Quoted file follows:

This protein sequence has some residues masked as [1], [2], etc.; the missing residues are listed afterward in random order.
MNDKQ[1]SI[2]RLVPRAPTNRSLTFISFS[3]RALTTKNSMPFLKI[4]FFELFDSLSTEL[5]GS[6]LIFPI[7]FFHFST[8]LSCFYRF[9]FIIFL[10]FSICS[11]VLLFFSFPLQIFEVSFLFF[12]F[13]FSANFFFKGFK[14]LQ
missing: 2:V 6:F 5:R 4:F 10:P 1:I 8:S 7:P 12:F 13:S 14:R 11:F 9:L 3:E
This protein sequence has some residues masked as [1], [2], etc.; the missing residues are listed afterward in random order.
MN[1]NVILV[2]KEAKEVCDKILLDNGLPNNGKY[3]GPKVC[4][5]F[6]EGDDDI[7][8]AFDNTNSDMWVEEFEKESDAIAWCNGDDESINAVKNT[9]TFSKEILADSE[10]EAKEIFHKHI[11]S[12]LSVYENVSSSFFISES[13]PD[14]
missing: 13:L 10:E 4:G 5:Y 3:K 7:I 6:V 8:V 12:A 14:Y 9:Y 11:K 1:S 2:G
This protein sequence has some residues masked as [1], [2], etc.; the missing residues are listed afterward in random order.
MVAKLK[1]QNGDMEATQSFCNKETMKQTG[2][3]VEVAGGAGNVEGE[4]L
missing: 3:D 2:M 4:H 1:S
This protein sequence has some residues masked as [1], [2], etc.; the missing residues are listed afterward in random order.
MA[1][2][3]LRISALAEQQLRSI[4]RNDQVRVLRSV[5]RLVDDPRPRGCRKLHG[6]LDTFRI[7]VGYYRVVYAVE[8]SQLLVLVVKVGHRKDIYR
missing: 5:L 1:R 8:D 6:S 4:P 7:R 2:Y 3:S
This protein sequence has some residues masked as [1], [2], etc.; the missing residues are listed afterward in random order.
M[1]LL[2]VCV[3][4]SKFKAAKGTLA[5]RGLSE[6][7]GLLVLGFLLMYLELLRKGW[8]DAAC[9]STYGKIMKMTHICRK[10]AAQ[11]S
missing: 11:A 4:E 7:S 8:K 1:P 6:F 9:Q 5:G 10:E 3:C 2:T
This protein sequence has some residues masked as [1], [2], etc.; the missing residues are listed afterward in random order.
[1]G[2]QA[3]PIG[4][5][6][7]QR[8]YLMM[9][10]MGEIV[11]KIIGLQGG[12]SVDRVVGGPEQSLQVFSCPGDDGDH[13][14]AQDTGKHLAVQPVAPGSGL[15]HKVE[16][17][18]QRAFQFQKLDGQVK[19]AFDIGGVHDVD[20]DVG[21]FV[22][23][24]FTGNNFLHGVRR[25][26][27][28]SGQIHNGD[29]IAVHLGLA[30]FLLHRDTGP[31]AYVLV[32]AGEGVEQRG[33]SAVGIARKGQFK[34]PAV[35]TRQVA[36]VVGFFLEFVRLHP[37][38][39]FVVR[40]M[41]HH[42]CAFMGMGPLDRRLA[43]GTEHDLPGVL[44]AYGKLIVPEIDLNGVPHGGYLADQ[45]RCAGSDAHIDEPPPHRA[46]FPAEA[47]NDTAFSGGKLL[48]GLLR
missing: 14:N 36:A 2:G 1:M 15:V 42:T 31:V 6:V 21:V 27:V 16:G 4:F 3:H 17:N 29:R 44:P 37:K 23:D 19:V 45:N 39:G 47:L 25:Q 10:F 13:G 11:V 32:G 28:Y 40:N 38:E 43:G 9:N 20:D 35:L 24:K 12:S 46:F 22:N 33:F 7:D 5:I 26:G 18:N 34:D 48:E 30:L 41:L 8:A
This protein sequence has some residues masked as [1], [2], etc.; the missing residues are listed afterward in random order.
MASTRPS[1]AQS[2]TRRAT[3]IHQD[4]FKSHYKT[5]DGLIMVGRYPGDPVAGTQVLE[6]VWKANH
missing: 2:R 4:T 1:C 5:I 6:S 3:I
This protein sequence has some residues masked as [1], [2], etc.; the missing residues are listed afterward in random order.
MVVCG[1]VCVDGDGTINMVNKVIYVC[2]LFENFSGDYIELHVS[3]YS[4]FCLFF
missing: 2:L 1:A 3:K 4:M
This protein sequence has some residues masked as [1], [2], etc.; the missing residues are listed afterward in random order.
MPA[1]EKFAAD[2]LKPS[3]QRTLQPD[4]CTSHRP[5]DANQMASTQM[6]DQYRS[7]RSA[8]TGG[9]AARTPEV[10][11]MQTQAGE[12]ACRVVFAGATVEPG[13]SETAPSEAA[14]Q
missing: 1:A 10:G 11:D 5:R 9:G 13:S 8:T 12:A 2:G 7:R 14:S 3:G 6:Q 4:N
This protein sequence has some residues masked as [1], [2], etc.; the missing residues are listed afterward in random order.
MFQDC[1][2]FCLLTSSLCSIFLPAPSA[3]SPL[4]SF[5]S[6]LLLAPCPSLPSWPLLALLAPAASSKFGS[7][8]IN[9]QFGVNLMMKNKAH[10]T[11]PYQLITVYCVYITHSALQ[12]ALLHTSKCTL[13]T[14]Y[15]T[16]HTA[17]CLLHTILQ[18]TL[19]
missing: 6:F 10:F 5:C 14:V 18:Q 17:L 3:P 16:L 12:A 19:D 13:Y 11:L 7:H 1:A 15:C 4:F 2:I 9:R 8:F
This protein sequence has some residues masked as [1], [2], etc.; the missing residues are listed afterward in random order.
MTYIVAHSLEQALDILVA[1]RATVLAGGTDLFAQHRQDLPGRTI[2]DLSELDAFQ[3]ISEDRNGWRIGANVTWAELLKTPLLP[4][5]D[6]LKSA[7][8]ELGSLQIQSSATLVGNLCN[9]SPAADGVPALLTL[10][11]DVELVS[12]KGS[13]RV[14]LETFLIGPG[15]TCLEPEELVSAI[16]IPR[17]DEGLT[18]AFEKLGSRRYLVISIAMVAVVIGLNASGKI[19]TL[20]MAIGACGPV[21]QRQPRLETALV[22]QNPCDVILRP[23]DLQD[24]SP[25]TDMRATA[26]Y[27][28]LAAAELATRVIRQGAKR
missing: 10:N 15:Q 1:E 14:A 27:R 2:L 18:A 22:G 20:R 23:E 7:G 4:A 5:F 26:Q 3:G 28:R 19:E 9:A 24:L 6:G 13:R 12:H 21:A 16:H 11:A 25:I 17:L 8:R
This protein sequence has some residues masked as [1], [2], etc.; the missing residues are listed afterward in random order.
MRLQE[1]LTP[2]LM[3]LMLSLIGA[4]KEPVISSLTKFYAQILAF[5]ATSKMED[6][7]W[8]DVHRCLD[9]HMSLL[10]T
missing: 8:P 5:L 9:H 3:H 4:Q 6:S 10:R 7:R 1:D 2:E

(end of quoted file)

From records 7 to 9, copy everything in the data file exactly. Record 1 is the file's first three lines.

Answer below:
This protein sequence has some residues masked as [1], [2], etc.; the missing residues are listed afterward in random order.
MASTRPS[1]AQS[2]TRRAT[3]IHQD[4]FKSHYKT[5]DGLIMVGRYPGDPVAGTQVLE[6]VWKANH
missing: 2:R 4:T 1:C 5:I 6:S 3:I
This protein sequence has some residues masked as [1], [2], etc.; the missing residues are listed afterward in random order.
MVVCG[1]VCVDGDGTINMVNKVIYVC[2]LFENFSGDYIELHVS[3]YS[4]FCLFF
missing: 2:L 1:A 3:K 4:M
This protein sequence has some residues masked as [1], [2], etc.; the missing residues are listed afterward in random order.
MPA[1]EKFAAD[2]LKPS[3]QRTLQPD[4]CTSHRP[5]DANQMASTQM[6]DQYRS[7]RSA[8]TGG[9]AARTPEV[10][11]MQTQAGE[12]ACRVVFAGATVEPG[13]SETAPSEAA[14]Q
missing: 1:A 10:G 11:D 5:R 9:G 13:S 8:T 12:A 2:G 7:R 14:S 3:G 6:Q 4:N